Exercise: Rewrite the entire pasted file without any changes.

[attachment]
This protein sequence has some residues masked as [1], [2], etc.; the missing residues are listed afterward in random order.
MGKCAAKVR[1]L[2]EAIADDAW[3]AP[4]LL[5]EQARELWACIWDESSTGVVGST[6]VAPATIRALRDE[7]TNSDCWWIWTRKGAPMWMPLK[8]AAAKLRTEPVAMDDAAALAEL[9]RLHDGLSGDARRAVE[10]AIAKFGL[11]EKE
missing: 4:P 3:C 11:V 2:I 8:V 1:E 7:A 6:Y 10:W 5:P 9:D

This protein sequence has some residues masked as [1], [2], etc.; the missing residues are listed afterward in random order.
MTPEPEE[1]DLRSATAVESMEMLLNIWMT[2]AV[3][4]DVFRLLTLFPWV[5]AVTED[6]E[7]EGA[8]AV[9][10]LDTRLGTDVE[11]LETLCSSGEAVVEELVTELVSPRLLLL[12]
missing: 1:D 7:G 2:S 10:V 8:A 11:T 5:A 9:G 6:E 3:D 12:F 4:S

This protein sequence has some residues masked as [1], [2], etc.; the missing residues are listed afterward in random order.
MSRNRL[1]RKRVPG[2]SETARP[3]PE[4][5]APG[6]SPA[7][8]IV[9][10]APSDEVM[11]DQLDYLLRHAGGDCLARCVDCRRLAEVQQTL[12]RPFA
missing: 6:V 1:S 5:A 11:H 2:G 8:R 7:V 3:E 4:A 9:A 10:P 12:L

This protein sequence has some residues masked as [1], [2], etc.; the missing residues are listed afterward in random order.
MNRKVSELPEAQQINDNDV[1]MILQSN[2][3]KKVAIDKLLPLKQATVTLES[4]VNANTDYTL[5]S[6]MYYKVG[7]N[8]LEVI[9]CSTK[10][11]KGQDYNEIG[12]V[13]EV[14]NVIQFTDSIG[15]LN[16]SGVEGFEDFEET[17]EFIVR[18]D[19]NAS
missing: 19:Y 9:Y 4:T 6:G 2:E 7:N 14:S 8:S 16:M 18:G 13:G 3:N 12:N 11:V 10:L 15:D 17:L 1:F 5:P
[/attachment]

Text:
This protein sequence has some residues masked as [1], [2], etc.; the missing residues are listed afterward in random order.
MGKCAAKVR[1]L[2]EAIADDAW[3]AP[4]LL[5]EQARELWACIWDESSTGVVGST[6]VAPATIRALRDE[7]TNSDCWWIWTRKGAPMWMPLK[8]AAAKLRTEPVAMDDAAALAEL[9]RLHDGLSGDARRAVE[10]AIAKFGL[11]EKE
missing: 4:P 3:C 11:V 2:I 8:V 1:E 7:A 6:Y 10:W 5:P 9:D

This protein sequence has some residues masked as [1], [2], etc.; the missing residues are listed afterward in random order.
MTPEPEE[1]DLRSATAVESMEMLLNIWMT[2]AV[3][4]DVFRLLTLFPWV[5]AVTED[6]E[7]EGA[8]AV[9][10]LDTRLGTDVE[11]LETLCSSGEAVVEELVTELVSPRLLLL[12]
missing: 1:D 7:G 2:S 10:V 8:A 11:T 5:A 9:G 6:E 3:D 12:F 4:S

This protein sequence has some residues masked as [1], [2], etc.; the missing residues are listed afterward in random order.
MSRNRL[1]RKRVPG[2]SETARP[3]PE[4][5]APG[6]SPA[7][8]IV[9][10]APSDEVM[11]DQLDYLLRHAGGDCLARCVDCRRLAEVQQTL[12]RPFA
missing: 6:V 1:S 5:A 11:H 2:G 8:R 7:V 3:E 4:A 9:A 10:P 12:L

This protein sequence has some residues masked as [1], [2], etc.; the missing residues are listed afterward in random order.
MNRKVSELPEAQQINDNDV[1]MILQSN[2][3]KKVAIDKLLPLKQATVTLES[4]VNANTDYTL[5]S[6]MYYKVG[7]N[8]LEVI[9]CSTK[10][11]KGQDYNEIG[12]V[13]EV[14]NVIQFTDSIG[15]LN[16]SGVEGFEDFEET[17]EFIVR[18]D[19]NAS
missing: 19:Y 9:Y 4:T 6:G 2:E 7:N 14:S 8:S 16:M 18:G 13:G 3:N 12:N 11:V 10:L 15:D 17:L 1:F 5:P